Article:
New England showed its true colors this week. After a Thursday that felt like spring (complete with near sixty-degree temperatures and March-like zephyrs), Friday dawned to a cold rain that transformed into heavy wet snow as the mercury fell. Parents who had scoffed at seemingly premature school closings were soon grateful that they didn’t have to venture out into what became a pretty messy afternoon commute.
Yesterday, after the storm had passed, my beau and I enjoyed a long walk in a nearby state park. Every bough in the forest was coated with a layer of snow, giving the place a clichéd faerieland look that was charming as hell. And when we reached the open spaces, the pristine surface of the snow sparkled like some crafty goddess has scattered a miniature universe of stars across the meadow. It was quite breathtaking.
And now it’s Sunday – hopefully a day for kicking back and letting your mind meander aimlessly. Here is this week’s batch of freshly curated links to my favorite blog posts, reads, and sundry other digital locations. Grab a mug of tea and a biscuit and enjoy. And if you have any links of your own to share, please feel free to drop them in the comments!
Books I’m Reading:
I have a very long list of books on my To Read list. Many of them live on Goodreads, but a few stragglers are in my wish list on Amazon, a Books folder in Evernote, and a photo album on my phone. (I have a habit of surreptitiously snapping photos of books I find in bookstores.) I know I’ll never get to all the books on my list, so sometimes it’s hard to pick which one to read next. Usually I browse my lists to see if any titles jump out at me. It’s more exciting, however, when one of my to-be-read books jumps out at me in Real Life. That’s just what happened with Lucy Wood’s novel, Weathering.
I first encountered Wood’s writing in her collection of short stories, Diving Belles. This anthology haunting stories weaves elements of Cornish folklore into everyday life, making the magical seem like a concrete part of our world – a force to be accepted. In Weathering, Wood tells a seemingly simple story of returning home:
(From the book jacket):
Pearl doesn’t know how she’s ended up in the river–the same messy, cacophonous river in the same rain-soaked valley she’d been stuck in for years. But here her spirit swirls and stays . . . Ada, Pearl’s daughter, doesn’t know how she’s ended up back in the house she left thirteen years ago–with no heating apart from a fire she can’t light, no way of getting around apart from an old car she’s scared to drive, and no company apart from her own young daughter, Pepper. She wants to clear out Pearl’s house so she can leave and not look back. Pepper has grown used to following her restless mother from place to place, but this house, with its faded photographs, its boxes of cameras and its stuffed jackdaw, is something new. Fascinated by the scattering of people she meets, by the river that unfurls through the valley, and by the strange old woman who sits on the bank with her feet in the cold, coppery water, Pepper doesn’t know why anyone would ever want to leave.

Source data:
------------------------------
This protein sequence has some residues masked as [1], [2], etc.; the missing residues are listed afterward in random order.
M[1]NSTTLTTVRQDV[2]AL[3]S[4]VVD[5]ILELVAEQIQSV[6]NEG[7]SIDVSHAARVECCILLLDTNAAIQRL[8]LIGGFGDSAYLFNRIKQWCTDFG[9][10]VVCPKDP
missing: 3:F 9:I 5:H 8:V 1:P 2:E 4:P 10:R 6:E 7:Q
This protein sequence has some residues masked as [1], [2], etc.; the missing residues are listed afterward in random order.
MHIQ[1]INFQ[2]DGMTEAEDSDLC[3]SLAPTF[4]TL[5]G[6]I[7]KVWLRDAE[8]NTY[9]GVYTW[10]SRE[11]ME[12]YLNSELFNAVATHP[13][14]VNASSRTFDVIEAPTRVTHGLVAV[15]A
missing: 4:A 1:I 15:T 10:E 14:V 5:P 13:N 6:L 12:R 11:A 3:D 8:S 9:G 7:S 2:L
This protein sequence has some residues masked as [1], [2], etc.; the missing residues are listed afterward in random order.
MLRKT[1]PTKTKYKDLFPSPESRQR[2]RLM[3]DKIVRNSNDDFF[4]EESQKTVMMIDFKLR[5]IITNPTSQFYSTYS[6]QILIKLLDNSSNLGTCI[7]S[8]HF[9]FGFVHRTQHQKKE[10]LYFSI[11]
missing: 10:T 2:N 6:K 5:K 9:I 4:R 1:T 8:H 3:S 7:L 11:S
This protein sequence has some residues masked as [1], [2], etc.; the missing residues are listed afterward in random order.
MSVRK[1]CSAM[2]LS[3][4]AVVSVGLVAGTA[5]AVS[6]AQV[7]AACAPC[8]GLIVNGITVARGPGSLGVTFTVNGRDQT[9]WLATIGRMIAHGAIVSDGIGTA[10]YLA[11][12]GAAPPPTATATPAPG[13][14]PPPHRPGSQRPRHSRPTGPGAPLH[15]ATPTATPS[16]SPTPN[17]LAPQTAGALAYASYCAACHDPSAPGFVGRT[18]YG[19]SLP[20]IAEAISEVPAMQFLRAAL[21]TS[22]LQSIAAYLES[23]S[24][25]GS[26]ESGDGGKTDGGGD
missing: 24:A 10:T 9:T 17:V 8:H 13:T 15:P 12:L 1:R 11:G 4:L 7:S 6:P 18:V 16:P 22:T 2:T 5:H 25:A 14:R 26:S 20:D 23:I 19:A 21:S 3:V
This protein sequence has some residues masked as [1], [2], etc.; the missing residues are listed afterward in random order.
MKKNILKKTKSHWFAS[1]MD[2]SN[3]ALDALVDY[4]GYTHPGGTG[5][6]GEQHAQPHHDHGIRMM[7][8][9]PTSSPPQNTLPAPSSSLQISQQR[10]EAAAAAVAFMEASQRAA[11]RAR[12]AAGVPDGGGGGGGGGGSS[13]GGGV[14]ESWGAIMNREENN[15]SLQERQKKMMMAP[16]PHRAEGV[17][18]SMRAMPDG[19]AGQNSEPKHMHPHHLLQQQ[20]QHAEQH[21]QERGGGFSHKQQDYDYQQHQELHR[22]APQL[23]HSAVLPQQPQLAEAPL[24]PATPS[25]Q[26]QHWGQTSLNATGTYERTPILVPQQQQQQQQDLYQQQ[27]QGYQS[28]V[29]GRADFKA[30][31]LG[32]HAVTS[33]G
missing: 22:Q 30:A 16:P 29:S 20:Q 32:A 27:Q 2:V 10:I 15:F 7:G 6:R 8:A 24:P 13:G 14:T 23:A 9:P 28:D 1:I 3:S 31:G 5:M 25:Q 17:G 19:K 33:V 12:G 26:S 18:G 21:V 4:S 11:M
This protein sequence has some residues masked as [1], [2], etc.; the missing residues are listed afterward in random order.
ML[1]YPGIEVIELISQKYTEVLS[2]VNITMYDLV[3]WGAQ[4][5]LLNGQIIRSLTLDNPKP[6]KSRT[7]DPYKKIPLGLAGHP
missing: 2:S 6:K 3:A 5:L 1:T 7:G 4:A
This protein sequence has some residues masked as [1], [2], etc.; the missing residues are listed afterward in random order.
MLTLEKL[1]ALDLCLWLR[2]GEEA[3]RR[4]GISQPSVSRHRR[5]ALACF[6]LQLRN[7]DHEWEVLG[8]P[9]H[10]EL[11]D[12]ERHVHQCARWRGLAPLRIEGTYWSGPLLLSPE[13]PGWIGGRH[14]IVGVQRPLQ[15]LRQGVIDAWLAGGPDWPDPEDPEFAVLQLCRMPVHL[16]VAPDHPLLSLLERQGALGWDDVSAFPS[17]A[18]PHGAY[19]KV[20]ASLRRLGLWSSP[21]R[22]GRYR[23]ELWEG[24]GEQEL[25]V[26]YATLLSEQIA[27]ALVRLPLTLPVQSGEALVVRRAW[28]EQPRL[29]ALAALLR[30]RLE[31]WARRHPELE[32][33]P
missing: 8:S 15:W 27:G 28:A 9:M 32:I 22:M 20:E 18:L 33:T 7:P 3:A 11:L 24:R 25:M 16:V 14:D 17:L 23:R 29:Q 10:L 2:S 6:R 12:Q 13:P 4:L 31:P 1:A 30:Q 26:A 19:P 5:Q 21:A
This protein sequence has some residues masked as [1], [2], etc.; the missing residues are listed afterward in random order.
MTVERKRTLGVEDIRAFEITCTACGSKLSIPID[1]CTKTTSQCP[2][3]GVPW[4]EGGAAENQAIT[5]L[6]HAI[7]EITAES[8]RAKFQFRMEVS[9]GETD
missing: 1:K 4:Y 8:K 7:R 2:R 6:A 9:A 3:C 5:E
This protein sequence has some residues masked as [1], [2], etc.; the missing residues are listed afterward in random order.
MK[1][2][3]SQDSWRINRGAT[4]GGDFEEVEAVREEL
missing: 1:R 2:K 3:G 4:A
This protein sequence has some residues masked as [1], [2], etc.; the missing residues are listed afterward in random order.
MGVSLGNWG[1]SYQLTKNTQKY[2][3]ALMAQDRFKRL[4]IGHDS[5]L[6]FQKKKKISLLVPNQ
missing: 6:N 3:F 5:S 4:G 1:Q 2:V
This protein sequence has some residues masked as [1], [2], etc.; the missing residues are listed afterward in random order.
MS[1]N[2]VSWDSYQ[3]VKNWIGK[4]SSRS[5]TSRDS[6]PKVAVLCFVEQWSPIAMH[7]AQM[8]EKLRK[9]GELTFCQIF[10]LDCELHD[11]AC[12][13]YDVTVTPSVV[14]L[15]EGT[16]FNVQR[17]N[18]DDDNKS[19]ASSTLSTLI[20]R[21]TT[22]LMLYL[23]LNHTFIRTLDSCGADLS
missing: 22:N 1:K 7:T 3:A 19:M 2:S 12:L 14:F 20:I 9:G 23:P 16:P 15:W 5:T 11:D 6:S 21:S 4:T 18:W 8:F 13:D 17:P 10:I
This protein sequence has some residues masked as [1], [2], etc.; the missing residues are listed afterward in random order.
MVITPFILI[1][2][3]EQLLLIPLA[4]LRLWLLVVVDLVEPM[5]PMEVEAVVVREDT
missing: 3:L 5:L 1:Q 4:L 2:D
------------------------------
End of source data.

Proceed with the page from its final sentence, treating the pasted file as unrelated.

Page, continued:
Wood’s work is like a series of old photographs pieced together into a subtle story that resonates in your head long after you’ve turned the last page. Her descriptions evoke a powerful sense of place and mood, almost visceral; but they are never just stage dressing. As I read, I sometimes thought to myself, “Is this going anywhere?” I only realized after I finished the book that the nagging sense of being stuck was part of the spell Wood wove. Her story captivated not only intellectually, but also emotionally – pulling at me like the current of a spring river that refuses to be ignored as it flexes its watery muscles and murmurs an endless incantation.
I will be looking more closely at the structure of this story and Wood’s masterful use of language. I look forward to sharing some of what I learn in a later post.
My Favorite Blog Reads for the Week:
- The Morning Routine Experts Recommend For Peak Productivity by Eric Barker via @TIME – Even though I agree with my friend @mommyprayers that this list is lacking “drink coffee” and “read Twitter,” I do like item #5 in the list: “positive procrastination.”